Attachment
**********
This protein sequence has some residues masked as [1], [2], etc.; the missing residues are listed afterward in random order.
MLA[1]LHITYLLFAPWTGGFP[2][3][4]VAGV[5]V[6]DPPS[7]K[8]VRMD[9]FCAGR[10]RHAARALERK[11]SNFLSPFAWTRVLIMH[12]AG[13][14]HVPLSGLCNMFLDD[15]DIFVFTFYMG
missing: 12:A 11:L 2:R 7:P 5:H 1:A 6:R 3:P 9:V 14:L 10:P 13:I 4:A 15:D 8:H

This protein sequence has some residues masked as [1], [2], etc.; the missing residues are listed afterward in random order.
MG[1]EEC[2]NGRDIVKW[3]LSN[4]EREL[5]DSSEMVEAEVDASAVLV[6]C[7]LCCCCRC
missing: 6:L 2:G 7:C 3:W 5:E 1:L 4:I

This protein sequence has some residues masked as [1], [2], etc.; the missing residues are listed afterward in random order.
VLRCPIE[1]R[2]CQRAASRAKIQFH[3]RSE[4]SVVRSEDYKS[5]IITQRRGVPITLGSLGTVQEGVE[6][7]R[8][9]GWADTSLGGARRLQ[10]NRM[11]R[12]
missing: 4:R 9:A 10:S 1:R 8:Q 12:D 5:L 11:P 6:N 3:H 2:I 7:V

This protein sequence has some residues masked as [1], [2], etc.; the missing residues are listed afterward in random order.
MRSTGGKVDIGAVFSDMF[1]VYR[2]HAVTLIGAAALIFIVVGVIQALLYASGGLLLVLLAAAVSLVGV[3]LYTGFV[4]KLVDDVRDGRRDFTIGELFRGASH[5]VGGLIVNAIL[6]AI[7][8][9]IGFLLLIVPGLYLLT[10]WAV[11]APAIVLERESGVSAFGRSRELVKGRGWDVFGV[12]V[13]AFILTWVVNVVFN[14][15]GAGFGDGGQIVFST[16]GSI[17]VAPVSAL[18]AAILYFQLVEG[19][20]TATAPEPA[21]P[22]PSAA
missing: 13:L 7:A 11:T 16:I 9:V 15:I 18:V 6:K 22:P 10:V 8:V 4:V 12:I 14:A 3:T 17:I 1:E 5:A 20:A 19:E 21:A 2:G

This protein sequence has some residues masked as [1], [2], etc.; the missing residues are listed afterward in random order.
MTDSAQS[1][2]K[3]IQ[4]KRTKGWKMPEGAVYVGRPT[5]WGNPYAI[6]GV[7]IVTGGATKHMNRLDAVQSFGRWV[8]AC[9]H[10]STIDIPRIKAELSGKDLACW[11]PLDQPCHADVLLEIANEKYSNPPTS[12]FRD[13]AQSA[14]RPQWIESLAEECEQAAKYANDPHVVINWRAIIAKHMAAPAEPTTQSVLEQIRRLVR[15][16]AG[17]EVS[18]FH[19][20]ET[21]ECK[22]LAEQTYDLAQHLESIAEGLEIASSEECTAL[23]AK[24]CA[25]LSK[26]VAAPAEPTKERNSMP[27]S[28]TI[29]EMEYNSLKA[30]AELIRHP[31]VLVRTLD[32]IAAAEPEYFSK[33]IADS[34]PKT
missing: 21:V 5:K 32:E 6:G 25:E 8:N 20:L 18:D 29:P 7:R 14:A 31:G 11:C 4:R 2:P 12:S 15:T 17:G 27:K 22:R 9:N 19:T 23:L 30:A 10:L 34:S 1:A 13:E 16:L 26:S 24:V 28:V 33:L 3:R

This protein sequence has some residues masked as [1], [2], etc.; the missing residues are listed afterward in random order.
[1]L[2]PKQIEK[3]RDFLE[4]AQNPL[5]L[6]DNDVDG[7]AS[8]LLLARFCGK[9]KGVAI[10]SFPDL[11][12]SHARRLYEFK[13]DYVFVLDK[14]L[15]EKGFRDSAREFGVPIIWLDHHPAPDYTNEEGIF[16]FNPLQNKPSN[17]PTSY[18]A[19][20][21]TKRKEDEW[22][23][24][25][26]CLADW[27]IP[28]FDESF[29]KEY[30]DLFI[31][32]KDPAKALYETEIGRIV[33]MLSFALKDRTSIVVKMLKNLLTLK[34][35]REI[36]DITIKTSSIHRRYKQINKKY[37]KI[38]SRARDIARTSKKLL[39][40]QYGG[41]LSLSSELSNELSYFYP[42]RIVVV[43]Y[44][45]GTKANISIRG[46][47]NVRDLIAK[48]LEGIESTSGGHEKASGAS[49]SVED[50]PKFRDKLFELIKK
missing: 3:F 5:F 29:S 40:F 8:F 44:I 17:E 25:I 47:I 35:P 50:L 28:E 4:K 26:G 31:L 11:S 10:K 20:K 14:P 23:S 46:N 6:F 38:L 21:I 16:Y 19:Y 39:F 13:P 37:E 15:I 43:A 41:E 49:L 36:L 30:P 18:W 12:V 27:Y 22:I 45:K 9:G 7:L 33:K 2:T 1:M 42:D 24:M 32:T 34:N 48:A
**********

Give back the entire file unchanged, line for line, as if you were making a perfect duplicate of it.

This protein sequence has some residues masked as [1], [2], etc.; the missing residues are listed afterward in random order.
MLA[1]LHITYLLFAPWTGGFP[2][3][4]VAGV[5]V[6]DPPS[7]K[8]VRMD[9]FCAGR[10]RHAARALERK[11]SNFLSPFAWTRVLIMH[12]AG[13][14]HVPLSGLCNMFLDD[15]DIFVFTFYMG
missing: 12:A 11:L 2:R 7:P 5:H 1:A 6:R 3:P 9:V 14:L 10:P 13:I 4:A 15:D 8:H

This protein sequence has some residues masked as [1], [2], etc.; the missing residues are listed afterward in random order.
MG[1]EEC[2]NGRDIVKW[3]LSN[4]EREL[5]DSSEMVEAEVDASAVLV[6]C[7]LCCCCRC
missing: 6:L 2:G 7:C 3:W 5:E 1:L 4:I

This protein sequence has some residues masked as [1], [2], etc.; the missing residues are listed afterward in random order.
VLRCPIE[1]R[2]CQRAASRAKIQFH[3]RSE[4]SVVRSEDYKS[5]IITQRRGVPITLGSLGTVQEGVE[6][7]R[8][9]GWADTSLGGARRLQ[10]NRM[11]R[12]
missing: 4:R 9:A 10:S 1:R 8:Q 12:D 5:L 11:P 6:N 3:H 2:I 7:V

This protein sequence has some residues masked as [1], [2], etc.; the missing residues are listed afterward in random order.
MRSTGGKVDIGAVFSDMF[1]VYR[2]HAVTLIGAAALIFIVVGVIQALLYASGGLLLVLLAAAVSLVGV[3]LYTGFV[4]KLVDDVRDGRRDFTIGELFRGASH[5]VGGLIVNAIL[6]AI[7][8][9]IGFLLLIVPGLYLLT[10]WAV[11]APAIVLERESGVSAFGRSRELVKGRGWDVFGV[12]V[13]AFILTWVVNVVFN[14][15]GAGFGDGGQIVFST[16]GSI[17]VAPVSAL[18]AAILYFQLVEG[19][20]TATAPEPA[21]P[22]PSAA
missing: 13:L 7:A 11:T 16:I 9:V 15:I 18:V 6:K 22:P 10:V 8:V 4:V 12:I 14:A 3:T 17:I 1:E 5:A 20:A 19:E 21:A 2:G

This protein sequence has some residues masked as [1], [2], etc.; the missing residues are listed afterward in random order.
MTDSAQS[1][2]K[3]IQ[4]KRTKGWKMPEGAVYVGRPT[5]WGNPYAI[6]GV[7]IVTGGATKHMNRLDAVQSFGRWV[8]AC[9]H[10]STIDIPRIKAELSGKDLACW[11]PLDQPCHADVLLEIANEKYSNPPTS[12]FRD[13]AQSA[14]RPQWIESLAEECEQAAKYANDPHVVINWRAIIAKHMAAPAEPTTQSVLEQIRRLVR[15][16]AG[17]EVS[18]FH[19][20]ET[21]ECK[22]LAEQTYDLAQHLESIAEGLEIASSEECTAL[23]AK[24]CA[25]LSK[26]VAAPAEPTKERNSMP[27]S[28]TI[29]EMEYNSLKA[30]AELIRHP[31]VLVRTLD[32]IAAAEPEYFSK[33]IADS[34]PKT
missing: 21:V 5:K 32:E 6:G 25:E 8:N 20:L 18:D 29:P 7:R 14:A 31:G 11:C 4:R 2:P 12:S 15:T 17:G 27:K 22:R 9:N 19:T 23:L 30:A 10:L 34:S 1:A 13:E 16:L 26:S 24:V 28:V 33:L 3:R

This protein sequence has some residues masked as [1], [2], etc.; the missing residues are listed afterward in random order.
[1]L[2]PKQIEK[3]RDFLE[4]AQNPL[5]L[6]DNDVDG[7]AS[8]LLLARFCGK[9]KGVAI[10]SFPDL[11][12]SHARRLYEFK[13]DYVFVLDK[14]L[15]EKGFRDSAREFGVPIIWLDHHPAPDYTNEEGIF[16]FNPLQNKPSN[17]PTSY[18]A[19][20][21]TKRKEDEW[22][23][24][25][26]CLADW[27]IP[28]FDESF[29]KEY[30]DLFI[31][32]KDPAKALYETEIGRIV[33]MLSFALKDRTSIVVKMLKNLLTLK[34][35]REI[36]DITIKTSSIHRRYKQINKKY[37]KI[38]SRARDIARTSKKLL[39][40]QYGG[41]LSLSSELSNELSYFYP[42]RIVVV[43]Y[44][45]GTKANISIRG[46][47]NVRDLIAK[48]LEGIESTSGGHEKASGAS[49]SVED[50]PKFRDKLFELIKK
missing: 3:F 5:F 29:S 40:F 8:F 44:I 17:E 25:I 47:I 35:P 50:L 28:E 4:K 26:G 31:L 11:S 10:K 20:K 14:P 23:S 46:N 6:F 38:L 21:I 16:Y 19:Y 39:F 13:P 37:E 15:I 43:A 41:E 49:L 36:L 30:P 18:W 12:V 27:Y 22:I 45:K 9:G 7:L 33:K 2:T 1:M 42:D 24:M 32:T 34:N 48:A